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National Clearinghouse on Homeless Youth and Families

Wisconsin

Pretesting a Human Trafficking Screening Tool in the Child Welfare and Runaway and Homeless Youth Systems

Pretesting a Human Trafficking Screening Tool in the Child Welfare and Runaway and Homeless Youth Systems
Electronically published journal article, but not part of an issue

No

Abstract

Despite the fact that youth involved in the child welfare (CW) and runaway and homeless youth (RHY) systems are particularly vulnerable to being trafficked, there is no consensus screening tool to identify trafficking experiences among such youth. In order to better serve youth trafficking victims, a Human Trafficking Screening Tool (HTST), along with a Short Form version (HTST-SF), was developed and pretested with 617 RHY- and CW-involved youth, ages 12 to 24, across 14 RHY and CW settings in New York, Texas, and Wisconsin in 2016. The survey captured their trafficking experiences as well as demographic characteristics and other life experiences related to trafficking (e.g., running away, drug abuse). Overall, the HTST and HTST-SF performed equally well at capturing trafficking experiences for most youth. Practitioners assessed the tool as easy to administer and the youths responses as truthful and indicating understanding of the questions. Responses to the HTST were correlated to known trafficking risk factors and outcomes, including running away from home, being kicked out of ones home, abusing prescription or over-the-counter drugs, trading sex for something of value on their own, being arrested, and seeking help. In addition, the HTST correctly predicted trafficking victimization. Additional testing of youth under age 18 and youth in CW settings, in addition to further validation work with a nationally representative sample of youth, is recommended. (Author Abstract Modified)  

Accession number
25402
Authors
Dank, M., Yahner, J., Yu, L., Vasquez-Noriega, C., Gelatt, J., Pergamit, M.
Type new
Paper/Research Report
Organization

John Jay College of Criminal Justice, New York, NY

Year published new
2017
Availability

Available free of charge at HHS Office of the Assistant Secretary for Planning and Evaluation: https://aspe.hhs.gov/system/files/pdf/257786/Pretesting.pdf.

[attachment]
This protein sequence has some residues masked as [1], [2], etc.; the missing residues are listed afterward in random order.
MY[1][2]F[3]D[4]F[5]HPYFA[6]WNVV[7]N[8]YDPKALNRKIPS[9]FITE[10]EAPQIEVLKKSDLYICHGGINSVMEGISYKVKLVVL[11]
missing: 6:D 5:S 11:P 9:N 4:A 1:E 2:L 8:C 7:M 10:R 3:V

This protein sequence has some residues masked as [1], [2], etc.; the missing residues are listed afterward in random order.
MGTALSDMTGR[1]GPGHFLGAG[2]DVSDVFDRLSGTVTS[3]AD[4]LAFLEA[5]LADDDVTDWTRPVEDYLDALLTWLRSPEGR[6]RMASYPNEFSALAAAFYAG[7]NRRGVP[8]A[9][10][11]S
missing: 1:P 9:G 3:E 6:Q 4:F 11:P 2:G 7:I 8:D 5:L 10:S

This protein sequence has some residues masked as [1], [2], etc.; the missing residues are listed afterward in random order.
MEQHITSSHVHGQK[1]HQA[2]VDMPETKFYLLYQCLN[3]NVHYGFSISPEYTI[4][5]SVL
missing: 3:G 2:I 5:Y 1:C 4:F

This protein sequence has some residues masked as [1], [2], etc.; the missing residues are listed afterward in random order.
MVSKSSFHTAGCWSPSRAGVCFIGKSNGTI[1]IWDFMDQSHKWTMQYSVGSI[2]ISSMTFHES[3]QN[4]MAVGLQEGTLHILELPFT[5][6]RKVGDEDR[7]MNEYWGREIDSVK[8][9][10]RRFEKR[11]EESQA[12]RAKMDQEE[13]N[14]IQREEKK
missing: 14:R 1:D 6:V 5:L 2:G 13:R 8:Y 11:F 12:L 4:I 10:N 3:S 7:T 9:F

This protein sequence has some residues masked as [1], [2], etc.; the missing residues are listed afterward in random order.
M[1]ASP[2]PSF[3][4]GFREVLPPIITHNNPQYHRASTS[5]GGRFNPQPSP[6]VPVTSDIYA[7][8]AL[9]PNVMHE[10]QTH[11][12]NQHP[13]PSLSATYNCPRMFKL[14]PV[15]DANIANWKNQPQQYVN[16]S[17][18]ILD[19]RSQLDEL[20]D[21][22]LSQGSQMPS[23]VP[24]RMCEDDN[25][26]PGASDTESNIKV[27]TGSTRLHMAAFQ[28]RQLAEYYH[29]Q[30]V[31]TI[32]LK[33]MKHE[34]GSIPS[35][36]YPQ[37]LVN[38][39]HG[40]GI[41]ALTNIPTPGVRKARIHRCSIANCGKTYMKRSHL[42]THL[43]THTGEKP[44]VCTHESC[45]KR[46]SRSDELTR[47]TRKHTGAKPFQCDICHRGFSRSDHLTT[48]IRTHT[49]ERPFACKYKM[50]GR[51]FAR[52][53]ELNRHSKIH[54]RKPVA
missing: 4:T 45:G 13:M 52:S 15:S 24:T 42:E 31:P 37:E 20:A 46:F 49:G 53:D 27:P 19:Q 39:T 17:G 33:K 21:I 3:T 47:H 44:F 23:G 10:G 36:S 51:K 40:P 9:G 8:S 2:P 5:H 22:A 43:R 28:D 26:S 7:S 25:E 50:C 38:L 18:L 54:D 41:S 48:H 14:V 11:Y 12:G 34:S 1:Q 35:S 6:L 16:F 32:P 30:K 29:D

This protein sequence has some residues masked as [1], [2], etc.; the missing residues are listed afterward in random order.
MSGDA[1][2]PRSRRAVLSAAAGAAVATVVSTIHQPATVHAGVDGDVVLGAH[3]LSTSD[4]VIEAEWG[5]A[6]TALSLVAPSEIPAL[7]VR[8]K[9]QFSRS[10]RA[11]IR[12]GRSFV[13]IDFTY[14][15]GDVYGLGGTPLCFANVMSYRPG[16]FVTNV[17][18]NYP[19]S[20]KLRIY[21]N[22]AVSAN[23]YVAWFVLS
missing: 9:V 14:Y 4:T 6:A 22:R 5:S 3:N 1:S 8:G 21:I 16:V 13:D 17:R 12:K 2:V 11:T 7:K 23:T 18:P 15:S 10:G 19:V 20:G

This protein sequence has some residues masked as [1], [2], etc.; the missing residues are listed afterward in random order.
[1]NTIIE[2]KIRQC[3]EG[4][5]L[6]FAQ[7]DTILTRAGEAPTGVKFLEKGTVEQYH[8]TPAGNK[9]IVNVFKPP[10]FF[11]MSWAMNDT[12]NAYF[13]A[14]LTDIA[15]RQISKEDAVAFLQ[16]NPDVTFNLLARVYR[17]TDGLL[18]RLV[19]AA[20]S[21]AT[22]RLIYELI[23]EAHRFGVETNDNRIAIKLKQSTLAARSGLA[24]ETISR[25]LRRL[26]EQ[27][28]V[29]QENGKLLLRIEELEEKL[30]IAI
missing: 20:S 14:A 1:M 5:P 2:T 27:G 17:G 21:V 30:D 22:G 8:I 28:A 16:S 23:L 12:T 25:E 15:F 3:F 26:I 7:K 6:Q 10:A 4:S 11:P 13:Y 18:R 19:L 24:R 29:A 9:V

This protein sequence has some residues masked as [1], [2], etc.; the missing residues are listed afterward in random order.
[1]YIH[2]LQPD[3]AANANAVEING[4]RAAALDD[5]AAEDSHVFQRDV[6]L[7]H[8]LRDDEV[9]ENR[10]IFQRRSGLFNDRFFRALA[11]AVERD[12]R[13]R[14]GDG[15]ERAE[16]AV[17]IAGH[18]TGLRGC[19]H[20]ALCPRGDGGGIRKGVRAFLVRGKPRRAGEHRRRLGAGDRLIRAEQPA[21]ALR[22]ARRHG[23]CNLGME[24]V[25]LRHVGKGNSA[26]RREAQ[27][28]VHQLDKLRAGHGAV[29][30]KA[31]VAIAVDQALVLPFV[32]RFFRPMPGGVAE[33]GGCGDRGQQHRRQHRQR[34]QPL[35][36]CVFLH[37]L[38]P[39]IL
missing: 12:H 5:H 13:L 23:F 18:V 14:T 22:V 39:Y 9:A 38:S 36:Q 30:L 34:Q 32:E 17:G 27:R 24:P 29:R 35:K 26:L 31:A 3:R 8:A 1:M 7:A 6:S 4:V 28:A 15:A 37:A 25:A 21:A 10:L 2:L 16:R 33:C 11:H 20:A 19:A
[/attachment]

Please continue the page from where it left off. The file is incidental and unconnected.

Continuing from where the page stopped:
Hunger in Higher Education: Experiences and Correlates of Food Insecurity Among Wisconsin Undergraduates from Low-Income Families

Hunger in Higher Education: Experiences and Correlates of Food Insecurity Among Wisconsin Undergraduates from Low-Income Families
Electronically published journal article, but not part of an issue

No

Abstract

This journal article describes a mixed-methods study of low-income students at 42 public colleges and universities in Wisconsin to show the daily experiences of food insecurity and to examine the food security status across different student backgrounds. From survey and interview data, the results indicate that students who grew up in food-insecure homes, self-identify as a racial/ethnic minority, live off-campus, and attend college in an urban area are significantly more likely to report the lowest level of food security often associated with hunger. Students explain that the lack of time and money are their biggest barriers to food security. Most rely on friends or family for support, while few use the social safety net, in part, due to eligibility restrictions. The authors discuss the need for a multifaceted response to promote food security and student success.

Accession number
25635
Authors
Broton, K.M., Weaver, K.E., Mai, M.,
Type new
Journal Article
Journal Name

Social Sciences

Volume new
10
Year published new
2018
Availability

Available to download free of charge: https://www.mdpi.com/2076-0760/7/10/179/htm